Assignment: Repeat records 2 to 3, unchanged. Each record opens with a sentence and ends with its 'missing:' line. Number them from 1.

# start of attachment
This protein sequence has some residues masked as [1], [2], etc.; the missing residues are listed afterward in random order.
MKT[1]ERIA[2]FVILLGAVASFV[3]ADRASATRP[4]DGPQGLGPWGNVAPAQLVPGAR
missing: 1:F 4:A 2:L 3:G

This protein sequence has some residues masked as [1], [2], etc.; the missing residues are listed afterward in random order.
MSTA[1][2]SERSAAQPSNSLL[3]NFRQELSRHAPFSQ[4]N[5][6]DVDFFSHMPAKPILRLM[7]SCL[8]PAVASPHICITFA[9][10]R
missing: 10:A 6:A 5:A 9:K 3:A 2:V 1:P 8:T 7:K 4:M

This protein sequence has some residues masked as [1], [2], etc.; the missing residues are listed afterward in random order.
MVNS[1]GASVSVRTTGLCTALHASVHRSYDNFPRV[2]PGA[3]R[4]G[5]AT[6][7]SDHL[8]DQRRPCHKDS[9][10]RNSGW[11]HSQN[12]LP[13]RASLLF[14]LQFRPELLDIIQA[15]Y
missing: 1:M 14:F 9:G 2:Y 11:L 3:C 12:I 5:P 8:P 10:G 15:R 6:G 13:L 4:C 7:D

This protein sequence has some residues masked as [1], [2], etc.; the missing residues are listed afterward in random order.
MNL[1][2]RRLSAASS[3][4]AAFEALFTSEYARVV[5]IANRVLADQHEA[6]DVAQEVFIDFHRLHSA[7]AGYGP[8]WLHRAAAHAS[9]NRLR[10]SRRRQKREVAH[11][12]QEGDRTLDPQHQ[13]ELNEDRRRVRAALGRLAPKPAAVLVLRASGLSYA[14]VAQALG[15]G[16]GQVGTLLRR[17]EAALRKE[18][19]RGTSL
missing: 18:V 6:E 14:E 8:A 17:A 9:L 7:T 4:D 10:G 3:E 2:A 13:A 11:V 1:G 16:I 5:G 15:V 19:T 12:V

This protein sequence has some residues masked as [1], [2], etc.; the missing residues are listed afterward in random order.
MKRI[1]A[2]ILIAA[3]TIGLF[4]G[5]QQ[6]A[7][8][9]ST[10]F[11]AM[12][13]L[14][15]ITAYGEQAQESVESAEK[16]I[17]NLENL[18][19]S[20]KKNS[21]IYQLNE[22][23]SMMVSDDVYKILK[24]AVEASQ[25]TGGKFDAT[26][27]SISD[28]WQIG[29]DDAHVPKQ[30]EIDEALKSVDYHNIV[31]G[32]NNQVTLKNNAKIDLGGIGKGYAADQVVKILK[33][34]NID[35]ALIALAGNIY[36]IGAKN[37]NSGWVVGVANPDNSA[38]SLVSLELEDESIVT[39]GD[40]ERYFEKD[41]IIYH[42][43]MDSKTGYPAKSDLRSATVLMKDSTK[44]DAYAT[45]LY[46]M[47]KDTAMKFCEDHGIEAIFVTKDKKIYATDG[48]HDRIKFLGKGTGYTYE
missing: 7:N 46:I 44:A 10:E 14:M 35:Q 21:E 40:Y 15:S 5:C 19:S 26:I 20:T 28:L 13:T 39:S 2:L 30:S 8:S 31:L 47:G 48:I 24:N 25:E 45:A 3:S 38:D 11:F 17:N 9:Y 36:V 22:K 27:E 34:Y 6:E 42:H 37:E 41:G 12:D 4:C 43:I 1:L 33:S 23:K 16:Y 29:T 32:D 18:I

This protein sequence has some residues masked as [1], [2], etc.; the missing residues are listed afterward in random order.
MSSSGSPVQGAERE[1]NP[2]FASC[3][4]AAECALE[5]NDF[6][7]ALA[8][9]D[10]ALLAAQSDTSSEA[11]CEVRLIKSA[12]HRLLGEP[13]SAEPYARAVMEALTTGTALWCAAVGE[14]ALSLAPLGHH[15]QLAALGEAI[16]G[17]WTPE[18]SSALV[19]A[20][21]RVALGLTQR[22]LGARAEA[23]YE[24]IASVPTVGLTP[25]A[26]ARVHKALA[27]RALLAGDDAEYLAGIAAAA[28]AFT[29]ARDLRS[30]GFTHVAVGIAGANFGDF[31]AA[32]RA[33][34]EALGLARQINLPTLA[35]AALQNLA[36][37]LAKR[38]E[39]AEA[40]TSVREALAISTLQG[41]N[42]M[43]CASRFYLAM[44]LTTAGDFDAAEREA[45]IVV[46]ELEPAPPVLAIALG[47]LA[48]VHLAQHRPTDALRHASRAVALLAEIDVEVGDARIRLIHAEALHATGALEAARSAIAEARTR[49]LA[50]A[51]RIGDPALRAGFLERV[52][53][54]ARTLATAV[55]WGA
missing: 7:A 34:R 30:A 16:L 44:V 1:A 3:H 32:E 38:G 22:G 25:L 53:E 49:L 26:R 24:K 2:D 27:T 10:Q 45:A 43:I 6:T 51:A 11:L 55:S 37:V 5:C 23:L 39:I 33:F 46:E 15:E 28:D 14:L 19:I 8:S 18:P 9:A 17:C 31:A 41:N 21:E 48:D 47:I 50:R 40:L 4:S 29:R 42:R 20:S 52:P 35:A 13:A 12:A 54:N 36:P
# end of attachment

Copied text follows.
This protein sequence has some residues masked as [1], [2], etc.; the missing residues are listed afterward in random order.
MSTA[1][2]SERSAAQPSNSLL[3]NFRQELSRHAPFSQ[4]N[5][6]DVDFFSHMPAKPILRLM[7]SCL[8]PAVASPHICITFA[9][10]R
missing: 10:A 6:A 5:A 9:K 3:A 2:V 1:P 8:T 7:K 4:M

This protein sequence has some residues masked as [1], [2], etc.; the missing residues are listed afterward in random order.
MVNS[1]GASVSVRTTGLCTALHASVHRSYDNFPRV[2]PGA[3]R[4]G[5]AT[6][7]SDHL[8]DQRRPCHKDS[9][10]RNSGW[11]HSQN[12]LP[13]RASLLF[14]LQFRPELLDIIQA[15]Y
missing: 1:M 14:F 9:G 2:Y 11:L 3:C 12:I 5:P 8:P 10:G 15:R 6:G 13:L 4:C 7:D